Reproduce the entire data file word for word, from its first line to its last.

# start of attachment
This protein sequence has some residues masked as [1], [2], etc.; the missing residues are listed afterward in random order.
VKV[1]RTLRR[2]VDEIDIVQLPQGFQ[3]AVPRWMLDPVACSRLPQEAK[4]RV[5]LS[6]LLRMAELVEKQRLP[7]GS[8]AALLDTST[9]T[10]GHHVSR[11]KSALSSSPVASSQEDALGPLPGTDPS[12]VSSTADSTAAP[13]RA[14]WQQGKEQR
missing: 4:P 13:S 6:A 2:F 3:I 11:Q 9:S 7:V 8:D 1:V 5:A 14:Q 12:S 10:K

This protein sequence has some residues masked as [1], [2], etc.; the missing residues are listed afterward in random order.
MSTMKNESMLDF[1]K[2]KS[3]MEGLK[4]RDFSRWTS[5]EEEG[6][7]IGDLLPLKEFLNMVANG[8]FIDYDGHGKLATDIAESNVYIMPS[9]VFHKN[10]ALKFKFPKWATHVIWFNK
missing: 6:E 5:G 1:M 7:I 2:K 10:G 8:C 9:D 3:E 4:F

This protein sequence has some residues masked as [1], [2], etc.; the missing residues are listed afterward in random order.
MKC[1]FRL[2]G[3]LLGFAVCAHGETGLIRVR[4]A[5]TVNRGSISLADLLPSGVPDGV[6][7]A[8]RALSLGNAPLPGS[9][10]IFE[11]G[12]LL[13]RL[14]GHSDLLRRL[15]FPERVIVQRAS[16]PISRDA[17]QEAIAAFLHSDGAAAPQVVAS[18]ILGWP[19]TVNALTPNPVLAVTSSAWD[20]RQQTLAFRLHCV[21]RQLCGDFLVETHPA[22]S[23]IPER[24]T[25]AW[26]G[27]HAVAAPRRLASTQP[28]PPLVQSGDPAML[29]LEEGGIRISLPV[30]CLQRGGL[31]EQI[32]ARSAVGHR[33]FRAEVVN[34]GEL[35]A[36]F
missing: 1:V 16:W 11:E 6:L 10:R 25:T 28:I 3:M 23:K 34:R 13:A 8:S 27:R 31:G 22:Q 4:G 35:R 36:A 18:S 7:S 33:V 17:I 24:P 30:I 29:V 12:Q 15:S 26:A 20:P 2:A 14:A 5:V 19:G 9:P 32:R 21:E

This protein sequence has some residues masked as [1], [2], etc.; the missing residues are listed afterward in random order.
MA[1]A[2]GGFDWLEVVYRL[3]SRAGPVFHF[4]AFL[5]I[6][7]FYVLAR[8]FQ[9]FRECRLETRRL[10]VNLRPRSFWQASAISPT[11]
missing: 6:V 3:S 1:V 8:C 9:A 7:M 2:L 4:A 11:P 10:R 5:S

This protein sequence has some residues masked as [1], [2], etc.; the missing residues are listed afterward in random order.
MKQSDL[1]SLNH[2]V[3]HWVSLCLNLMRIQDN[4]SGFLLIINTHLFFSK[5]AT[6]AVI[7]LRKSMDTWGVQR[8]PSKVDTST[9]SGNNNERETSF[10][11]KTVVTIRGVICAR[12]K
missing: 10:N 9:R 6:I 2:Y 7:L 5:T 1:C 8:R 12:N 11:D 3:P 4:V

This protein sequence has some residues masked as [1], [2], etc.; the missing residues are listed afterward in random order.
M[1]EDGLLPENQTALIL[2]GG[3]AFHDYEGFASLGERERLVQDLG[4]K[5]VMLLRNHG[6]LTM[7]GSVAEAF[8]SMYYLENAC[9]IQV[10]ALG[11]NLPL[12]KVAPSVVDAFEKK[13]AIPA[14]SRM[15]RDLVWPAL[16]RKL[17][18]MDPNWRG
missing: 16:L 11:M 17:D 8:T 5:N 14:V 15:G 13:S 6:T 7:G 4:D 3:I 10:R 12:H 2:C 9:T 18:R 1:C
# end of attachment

This protein sequence has some residues masked as [1], [2], etc.; the missing residues are listed afterward in random order.
VKV[1]RTLRR[2]VDEIDIVQLPQGFQ[3]AVPRWMLDPVACSRLPQEAK[4]RV[5]LS[6]LLRMAELVEKQRLP[7]GS[8]AALLDTST[9]T[10]GHHVSR[11]KSALSSSPVASSQEDALGPLPGTDPS[12]VSSTADSTAAP[13]RA[14]WQQGKEQR
missing: 4:P 13:S 6:A 2:F 3:I 11:Q 9:S 7:V 8:D 1:V 5:A 14:Q 12:S 10:K

This protein sequence has some residues masked as [1], [2], etc.; the missing residues are listed afterward in random order.
MSTMKNESMLDF[1]K[2]KS[3]MEGLK[4]RDFSRWTS[5]EEEG[6][7]IGDLLPLKEFLNMVANG[8]FIDYDGHGKLATDIAESNVYIMPS[9]VFHKN[10]ALKFKFPKWATHVIWFNK
missing: 6:E 5:G 1:M 7:I 2:K 10:G 8:C 9:D 3:E 4:F

This protein sequence has some residues masked as [1], [2], etc.; the missing residues are listed afterward in random order.
MKC[1]FRL[2]G[3]LLGFAVCAHGETGLIRVR[4]A[5]TVNRGSISLADLLPSGVPDGV[6][7]A[8]RALSLGNAPLPGS[9][10]IFE[11]G[12]LL[13]RL[14]GHSDLLRRL[15]FPERVIVQRAS[16]PISRDA[17]QEAIAAFLHSDGAAAPQVVAS[18]ILGWP[19]TVNALTPNPVLAVTSSAWD[20]RQQTLAFRLHCV[21]RQLCGDFLVETHPA[22]S[23]IPER[24]T[25]AW[26]G[27]HAVAAPRRLASTQP[28]PPLVQSGDPAML[29]LEEGGIRISLPV[30]CLQRGGL[31]EQI[32]ARSAVGHR[33]FRAEVVN[34]GEL[35]A[36]F
missing: 1:V 16:W 11:E 6:L 10:R 25:T 28:I 3:M 23:K 34:R 13:A 8:S 27:R 31:G 22:Q 4:G 35:R 36:A 18:S 7:S 33:V 17:I 24:P 30:I 29:V 12:Q 15:S 26:A 20:P 2:A 14:A 5:V 19:G 9:P 32:R 21:E

This protein sequence has some residues masked as [1], [2], etc.; the missing residues are listed afterward in random order.
MA[1]A[2]GGFDWLEVVYRL[3]SRAGPVFHF[4]AFL[5]I[6][7]FYVLAR[8]FQ[9]FRECRLETRRL[10]VNLRPRSFWQASAISPT[11]
missing: 6:V 3:S 1:V 8:C 9:A 7:M 2:L 4:A 11:P 10:R 5:S

This protein sequence has some residues masked as [1], [2], etc.; the missing residues are listed afterward in random order.
MKQSDL[1]SLNH[2]V[3]HWVSLCLNLMRIQDN[4]SGFLLIINTHLFFSK[5]AT[6]AVI[7]LRKSMDTWGVQR[8]PSKVDTST[9]SGNNNERETSF[10][11]KTVVTIRGVICAR[12]K
missing: 10:N 9:R 6:I 2:Y 7:L 5:T 1:C 8:R 12:N 11:D 3:P 4:V

This protein sequence has some residues masked as [1], [2], etc.; the missing residues are listed afterward in random order.
M[1]EDGLLPENQTALIL[2]GG[3]AFHDYEGFASLGERERLVQDLG[4]K[5]VMLLRNHG[6]LTM[7]GSVAEAF[8]SMYYLENAC[9]IQV[10]ALG[11]NLPL[12]KVAPSVVDAFEKK[13]AIPA[14]SRM[15]RDLVWPAL[16]RKL[17][18]MDPNWRG
missing: 16:L 11:M 17:D 8:T 5:N 14:V 15:G 13:S 6:T 7:G 4:D 3:I 10:R 12:H 2:C 9:T 18:R 1:C